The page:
Severity class II: Cross-site scripting that can be exploited only after compromising the API server cluster or successfully mounting a man-in-the-middle attack (e.g. by issuing a fake SSL certificate + DNS/BGP manipulation).
    Severity class I: All lower-impact or purely theoretical scenarios.
  • Confirmed that X-Frame-Options and X-XSS-Protection are both correctly configured with my sites.
  • There's strange bug or maybe it's a feature with Dolphin Browser. I have selected that I want a new tabs to be opened into a background tab. Earlier this did mean that when ever new tab is opened, it was opened in to a new background. But now something has changed and now every link (with out request to open into a new tab) is opened into a new background tab. Even if it was regular link that should have been followed in this tab. Let's see what other users think about that and if they'll change it back in future. It was super confusing, I clicked several links repeatedly and wondered why nothing is happening. Until I found out that I got tons of new tabs open in the background.
  • With one own target domain and about 50 clients with different request types and requests bots. How fast and what kind of requests are blocked and when. What are the criteria for blocking etc. What if requests come from large set of individual IPs etc. How well known good request filtration works, if there is large number of slow requests with some previously unknown characteristics. What if get requests contain additional parameters to bypass sites page / request caching or if existing parameters are modified to cause continuous stream of failed requests. With some platforms even these failed requests consume quite much resources, if same failing requests aren't done all the time. After some testing it seems that it's possible to generate permutation which changes requests over time so that those won't get easily caught. Any kind of traditional passive overloading doesn't work very well where you just flood similar requests from multiple clients to one target. It seems that if the origin host for the site, doesn't not have adequate resource reserver, it's easy to make site slow or even cause denial of service situation. With sites with reserves it's considerably harder and at least you will need larger pool of clients, so any of the clients doesn't trip protection. For some sites making legitimate requests to older infrequently accessed data seems to work very well. Because server caches can't satisfy these requests. In these cases only difference between other requests and these requests are the fact that I know that the information isn't cached on the source server or in CloudFlare network. It's quite hard to detect this kind of attack as an attack, because it's just larger number of clients, accessing non-cached data, with relatively slow request speeds. Of course some sites can help the CloudFlare by telling in return data if data was cached or not. This helps to identify clients which bombard site with requests with non-typical data access patterns.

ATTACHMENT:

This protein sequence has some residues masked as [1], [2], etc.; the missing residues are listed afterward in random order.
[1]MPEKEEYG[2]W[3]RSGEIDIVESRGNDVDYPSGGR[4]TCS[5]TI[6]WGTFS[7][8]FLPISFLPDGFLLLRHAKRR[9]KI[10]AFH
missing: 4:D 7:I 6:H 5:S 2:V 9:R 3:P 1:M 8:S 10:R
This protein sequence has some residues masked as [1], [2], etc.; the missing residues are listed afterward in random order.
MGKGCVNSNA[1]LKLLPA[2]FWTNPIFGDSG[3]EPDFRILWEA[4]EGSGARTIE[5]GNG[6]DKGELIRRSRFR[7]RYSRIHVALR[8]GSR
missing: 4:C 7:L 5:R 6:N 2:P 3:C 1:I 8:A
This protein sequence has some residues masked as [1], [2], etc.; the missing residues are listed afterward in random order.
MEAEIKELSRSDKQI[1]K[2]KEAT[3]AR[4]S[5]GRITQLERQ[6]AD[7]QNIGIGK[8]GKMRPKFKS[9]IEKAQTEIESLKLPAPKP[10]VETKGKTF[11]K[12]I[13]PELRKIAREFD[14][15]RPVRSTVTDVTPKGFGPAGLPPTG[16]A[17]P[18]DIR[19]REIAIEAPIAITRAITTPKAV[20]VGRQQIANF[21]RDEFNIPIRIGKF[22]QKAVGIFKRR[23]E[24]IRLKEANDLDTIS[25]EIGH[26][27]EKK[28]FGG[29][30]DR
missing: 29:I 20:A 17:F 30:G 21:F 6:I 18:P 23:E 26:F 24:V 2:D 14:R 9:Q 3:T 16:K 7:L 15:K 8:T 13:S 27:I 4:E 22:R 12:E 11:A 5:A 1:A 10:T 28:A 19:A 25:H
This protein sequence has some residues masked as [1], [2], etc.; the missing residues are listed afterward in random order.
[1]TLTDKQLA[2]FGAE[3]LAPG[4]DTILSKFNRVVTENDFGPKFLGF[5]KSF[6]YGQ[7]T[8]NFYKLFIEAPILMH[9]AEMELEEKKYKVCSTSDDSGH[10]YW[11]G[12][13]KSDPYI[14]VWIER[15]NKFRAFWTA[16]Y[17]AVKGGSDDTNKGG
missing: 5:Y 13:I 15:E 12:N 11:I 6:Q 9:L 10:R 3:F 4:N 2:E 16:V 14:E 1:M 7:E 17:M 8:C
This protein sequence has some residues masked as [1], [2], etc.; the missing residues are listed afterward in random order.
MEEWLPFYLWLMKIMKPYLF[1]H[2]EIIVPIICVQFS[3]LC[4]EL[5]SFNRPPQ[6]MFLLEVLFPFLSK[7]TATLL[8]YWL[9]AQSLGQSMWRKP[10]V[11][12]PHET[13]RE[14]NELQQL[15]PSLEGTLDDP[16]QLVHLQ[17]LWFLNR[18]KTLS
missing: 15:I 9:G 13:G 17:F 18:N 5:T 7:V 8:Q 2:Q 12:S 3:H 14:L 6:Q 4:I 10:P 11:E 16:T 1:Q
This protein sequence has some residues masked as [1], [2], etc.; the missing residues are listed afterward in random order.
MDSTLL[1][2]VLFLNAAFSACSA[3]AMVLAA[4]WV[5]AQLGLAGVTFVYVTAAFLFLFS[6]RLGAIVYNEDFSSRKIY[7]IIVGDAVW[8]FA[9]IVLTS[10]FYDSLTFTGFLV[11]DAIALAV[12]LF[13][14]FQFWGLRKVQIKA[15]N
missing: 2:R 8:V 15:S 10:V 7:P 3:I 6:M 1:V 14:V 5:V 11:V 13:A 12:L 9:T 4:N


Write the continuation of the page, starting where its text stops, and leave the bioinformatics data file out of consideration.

X-Cache: MISS from X-Cache-Lookup: HIT from Age: 14 X-Cache: HIT from X-Cache-Lookup: HIT from X-Cache: MISS from X-Cache-Lookup: HIT from Via: 1.1 (squid/2.7.STABLE9), 1.0 (squid/2.7.STABLE9), 1.0 (squid/2.7.STABLE9)
  • Intrusion Detection Systems (IDS) and Intrusion Prevention Systems (IPS), Advanced Evasion Techniques (AET), Intrusion detection system evasion techniques All seems to be simple and straight forward on theory level. Of course knowing all the insights and how each individual device and operating system works, is completely another story. But that is information which is available thorough searches and pure simple research, if you know what systems you're targeting.
  • Played with Python and raw sockets, allowing me to open tons of simple tcp sessions, without loading my own system with sockets. Because we all know that plain syn flood isn't going to work, then it's just required to handle the sessions bit further until suitable break point is found. Or simply asynchronously handle packets on event basis so that huge number of connections can be kept without loading local system too much.
  • Checked out the star wars route. I immediately wondered why they needed two routers to do that. Any hardware / software can be simulated using raw sockets, so using raspberry pi would have made it as well possible than using two Cisco firewalls.
  • Playing with reverse names (RDNS) is also fun, some badly designed services trust reverse names and it allows all kind of nice tricks to be done as well as naturally providing fake ident service (identd) data.
  • Studied Continuous integration (CI)
  • Found out that ZyNOS got issues with DNS caching and round robin. If I have configured 10 A records for one DNS name, Zyxel will only store first of those in the cache and return it to all clients. Therefore breaking round robin and load balancing or redundnacy that might have been used for.
  • Found out that some Telewell models got IPsec related memory leaks, renegotiating IPsec connection over and over again leads to out of memory situation.